It is always important to give your data center some upgrades to add space or increase efficiency. Whether you are taking over a data center or simply going through data center renovations the following are elements you must consider. We always say “Prior planning prevents poor performance” and that is certainly true when configuring a data center. Here are a few suggestions for some changes that you can implement to upgrade your data center:
New Renovations for your Data Center
Airflow and Cooling:
This element is essential for the best performance of your equipment. Optimize a true hot aisle / cold aisle containment configuration. Align the racks to where the air is escaping properly. Install blanking panels. Remove any perforated tiles from your hot aisles (if you have a raised floor). Finally install and improve your cable management. This is your opportunity to get it right so don’t skimp on the chance to start fresh with great airflow and cooling for your equipment.
Evaluate the power in your data center. Do you have equipment running that isn’t serving a purpose? Do you have older PDU or UPSs that are draining energy rather than improving upon it? Consider an Energy Star rated piece of equipment instead. Between adding blanking panels and aligning Energy Star rated equipment, you can save massive amounts on your energy bills.
If you are renovating your data center, you have to plan for the future. Maybe this is the time to invest in taller racks and increase the available footprint by switching to 45u+ rather than the ones you are currently using or considering the growth of your company lay the foundation for future racks that will be needed.
Is your data secure? With the renovation it could be time to update the locks on your doors or invest in server racks that are PCI Compliant (restricted access from all sides). By re-configuring your layout if you have cameras you want to make sure and update their positions as well.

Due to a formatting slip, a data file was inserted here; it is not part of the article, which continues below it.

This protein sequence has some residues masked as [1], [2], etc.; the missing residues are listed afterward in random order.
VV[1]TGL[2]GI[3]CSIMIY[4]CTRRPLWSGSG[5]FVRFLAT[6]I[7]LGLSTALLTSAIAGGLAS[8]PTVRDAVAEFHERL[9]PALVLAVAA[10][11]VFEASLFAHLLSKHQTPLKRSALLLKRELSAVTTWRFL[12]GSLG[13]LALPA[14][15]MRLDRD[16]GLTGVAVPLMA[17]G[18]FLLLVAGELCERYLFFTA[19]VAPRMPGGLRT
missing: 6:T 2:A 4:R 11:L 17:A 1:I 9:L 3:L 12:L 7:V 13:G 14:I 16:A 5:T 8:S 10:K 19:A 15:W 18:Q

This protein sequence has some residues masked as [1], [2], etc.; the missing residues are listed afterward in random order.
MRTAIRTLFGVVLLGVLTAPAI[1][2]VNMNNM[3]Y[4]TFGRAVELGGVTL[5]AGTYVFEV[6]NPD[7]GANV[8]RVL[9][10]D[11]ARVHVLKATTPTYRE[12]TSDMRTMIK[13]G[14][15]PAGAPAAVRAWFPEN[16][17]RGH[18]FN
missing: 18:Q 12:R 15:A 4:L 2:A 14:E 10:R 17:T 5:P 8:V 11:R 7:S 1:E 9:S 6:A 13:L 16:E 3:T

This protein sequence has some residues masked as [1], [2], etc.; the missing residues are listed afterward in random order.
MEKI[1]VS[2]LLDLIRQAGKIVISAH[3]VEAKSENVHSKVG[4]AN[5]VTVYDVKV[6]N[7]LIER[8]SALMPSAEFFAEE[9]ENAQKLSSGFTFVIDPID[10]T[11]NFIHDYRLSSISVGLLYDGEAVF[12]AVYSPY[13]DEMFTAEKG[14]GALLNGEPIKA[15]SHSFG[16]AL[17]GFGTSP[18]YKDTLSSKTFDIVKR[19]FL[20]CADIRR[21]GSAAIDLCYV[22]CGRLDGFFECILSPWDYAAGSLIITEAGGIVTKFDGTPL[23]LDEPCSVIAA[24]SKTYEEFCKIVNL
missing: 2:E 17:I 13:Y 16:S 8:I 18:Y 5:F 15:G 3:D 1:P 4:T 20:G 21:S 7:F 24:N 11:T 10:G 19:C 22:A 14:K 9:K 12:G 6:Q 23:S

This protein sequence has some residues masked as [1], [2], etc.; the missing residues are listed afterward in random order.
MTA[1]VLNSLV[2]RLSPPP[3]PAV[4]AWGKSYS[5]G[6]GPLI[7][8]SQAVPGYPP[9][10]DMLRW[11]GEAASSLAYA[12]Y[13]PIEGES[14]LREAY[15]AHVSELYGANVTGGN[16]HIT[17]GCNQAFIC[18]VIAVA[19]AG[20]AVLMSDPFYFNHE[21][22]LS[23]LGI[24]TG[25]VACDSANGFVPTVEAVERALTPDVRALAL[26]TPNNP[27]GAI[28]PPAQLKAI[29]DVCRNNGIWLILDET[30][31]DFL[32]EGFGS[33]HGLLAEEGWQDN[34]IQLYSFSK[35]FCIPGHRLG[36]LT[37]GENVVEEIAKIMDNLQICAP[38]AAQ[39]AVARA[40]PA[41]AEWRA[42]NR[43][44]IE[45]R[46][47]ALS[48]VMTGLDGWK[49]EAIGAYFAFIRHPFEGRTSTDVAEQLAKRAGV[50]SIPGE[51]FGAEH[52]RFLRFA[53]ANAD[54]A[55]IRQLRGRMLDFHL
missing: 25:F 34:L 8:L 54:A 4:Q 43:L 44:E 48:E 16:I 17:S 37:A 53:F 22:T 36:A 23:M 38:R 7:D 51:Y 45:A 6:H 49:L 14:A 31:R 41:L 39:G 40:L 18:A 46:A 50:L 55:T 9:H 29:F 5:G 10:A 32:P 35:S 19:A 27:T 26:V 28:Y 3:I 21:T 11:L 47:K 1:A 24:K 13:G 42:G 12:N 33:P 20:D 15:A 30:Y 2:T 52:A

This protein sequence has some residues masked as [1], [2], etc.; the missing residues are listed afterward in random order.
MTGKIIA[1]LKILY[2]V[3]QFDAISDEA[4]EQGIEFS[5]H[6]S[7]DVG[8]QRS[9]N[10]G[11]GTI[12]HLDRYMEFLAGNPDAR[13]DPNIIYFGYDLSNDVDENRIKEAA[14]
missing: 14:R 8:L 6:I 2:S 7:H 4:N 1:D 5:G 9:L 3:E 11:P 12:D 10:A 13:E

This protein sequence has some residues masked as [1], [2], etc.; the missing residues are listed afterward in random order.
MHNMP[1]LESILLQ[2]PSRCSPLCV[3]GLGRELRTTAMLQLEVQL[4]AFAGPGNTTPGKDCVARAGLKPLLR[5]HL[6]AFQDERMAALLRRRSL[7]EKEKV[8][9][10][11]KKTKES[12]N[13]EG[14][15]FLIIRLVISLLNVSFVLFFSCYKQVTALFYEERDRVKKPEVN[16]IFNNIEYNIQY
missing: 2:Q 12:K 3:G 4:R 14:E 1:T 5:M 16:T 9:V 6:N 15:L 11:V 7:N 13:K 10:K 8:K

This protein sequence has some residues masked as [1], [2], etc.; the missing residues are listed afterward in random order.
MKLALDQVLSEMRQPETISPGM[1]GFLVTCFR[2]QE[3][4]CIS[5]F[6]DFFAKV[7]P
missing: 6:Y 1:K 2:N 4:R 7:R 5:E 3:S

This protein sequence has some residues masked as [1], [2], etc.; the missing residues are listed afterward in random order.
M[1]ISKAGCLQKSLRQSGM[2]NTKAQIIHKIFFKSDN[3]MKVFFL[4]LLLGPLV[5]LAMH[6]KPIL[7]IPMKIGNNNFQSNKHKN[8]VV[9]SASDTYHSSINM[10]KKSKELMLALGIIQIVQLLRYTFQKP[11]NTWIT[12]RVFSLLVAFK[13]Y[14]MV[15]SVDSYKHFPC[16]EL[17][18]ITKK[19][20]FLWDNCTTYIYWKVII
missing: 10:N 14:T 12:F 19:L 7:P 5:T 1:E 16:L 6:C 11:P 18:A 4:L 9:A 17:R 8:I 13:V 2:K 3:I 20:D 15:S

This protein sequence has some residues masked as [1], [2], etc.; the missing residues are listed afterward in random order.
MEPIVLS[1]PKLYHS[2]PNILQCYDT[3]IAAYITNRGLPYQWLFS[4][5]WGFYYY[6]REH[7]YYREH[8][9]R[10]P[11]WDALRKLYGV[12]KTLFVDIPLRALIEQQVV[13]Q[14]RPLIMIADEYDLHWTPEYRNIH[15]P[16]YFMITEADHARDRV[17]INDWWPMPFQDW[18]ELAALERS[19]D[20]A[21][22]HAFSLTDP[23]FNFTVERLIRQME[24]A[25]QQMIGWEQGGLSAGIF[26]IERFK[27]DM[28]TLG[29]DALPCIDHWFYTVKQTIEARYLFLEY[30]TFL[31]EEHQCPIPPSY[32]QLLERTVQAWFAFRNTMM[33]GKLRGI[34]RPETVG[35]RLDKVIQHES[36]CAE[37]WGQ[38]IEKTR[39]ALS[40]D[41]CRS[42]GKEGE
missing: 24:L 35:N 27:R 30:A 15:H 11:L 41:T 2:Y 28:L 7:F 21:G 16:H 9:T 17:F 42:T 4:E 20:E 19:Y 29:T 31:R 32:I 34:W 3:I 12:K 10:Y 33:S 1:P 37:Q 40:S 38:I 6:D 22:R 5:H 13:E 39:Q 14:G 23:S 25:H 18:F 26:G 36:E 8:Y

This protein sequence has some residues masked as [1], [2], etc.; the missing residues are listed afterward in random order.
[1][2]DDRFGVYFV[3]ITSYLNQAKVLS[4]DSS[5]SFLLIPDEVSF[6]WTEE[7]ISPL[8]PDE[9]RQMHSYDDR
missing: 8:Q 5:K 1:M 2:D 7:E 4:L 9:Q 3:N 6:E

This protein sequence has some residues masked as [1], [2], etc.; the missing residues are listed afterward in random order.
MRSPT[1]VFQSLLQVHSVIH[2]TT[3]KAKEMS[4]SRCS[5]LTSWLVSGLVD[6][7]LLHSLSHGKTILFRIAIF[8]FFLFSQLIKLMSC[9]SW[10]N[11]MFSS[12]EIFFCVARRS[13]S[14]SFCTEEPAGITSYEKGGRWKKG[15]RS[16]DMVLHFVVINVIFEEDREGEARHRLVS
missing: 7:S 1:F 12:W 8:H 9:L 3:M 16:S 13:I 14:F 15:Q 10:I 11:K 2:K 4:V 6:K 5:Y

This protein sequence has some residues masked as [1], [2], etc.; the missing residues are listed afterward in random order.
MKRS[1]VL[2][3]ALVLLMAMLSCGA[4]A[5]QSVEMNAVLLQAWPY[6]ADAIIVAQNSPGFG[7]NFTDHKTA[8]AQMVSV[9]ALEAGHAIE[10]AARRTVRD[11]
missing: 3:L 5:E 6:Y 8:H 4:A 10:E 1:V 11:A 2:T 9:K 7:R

There are many other aspects to renovating a data center, but these certainly get you on the right track and lay the groundwork for the future. If you need help with your data center renovations talk to our experts at Rackmount Solutions by calling 1-800-352-6631 or submit a contact us request below.
Clear the Air: Keeping Your Data Center Clear
Do you have a dirty data center? Are dust bunnies setting up camp on your equipment? It might be time to check up on the cleanliness of your environment. Believe it or not, data centers actually need more than just a spring cleaning. Keeping an eye on the air quality of your data center is extremely important because airborne contaminants can damage your valuable equipment. These contaminants, including dust, other particles, and gases, can wreak havoc on your equipment and potentially make some equipment inoperable.
Types of contaminants: Particles and gases
It is important to know what contaminants may be lurking in your data center. There are two types of dust that could be resting on your equipment: chemically inert dust and corrosive dust. Who knew that there is more than one kind of dust? Other types of particle contaminants include dirt, soot, pollen, and fly ash. Those aren’t good either.
Gaseous contaminants include sulfur dioxide, hydrogen sulfide, chlorine, hydrogen chloride, nitrogen dioxide, ozone, and ammonia. These gases can mix together and have an even stronger negative effect on your equipment than they would have alone. Talk about a lot of gas…
Problems introduced by contaminants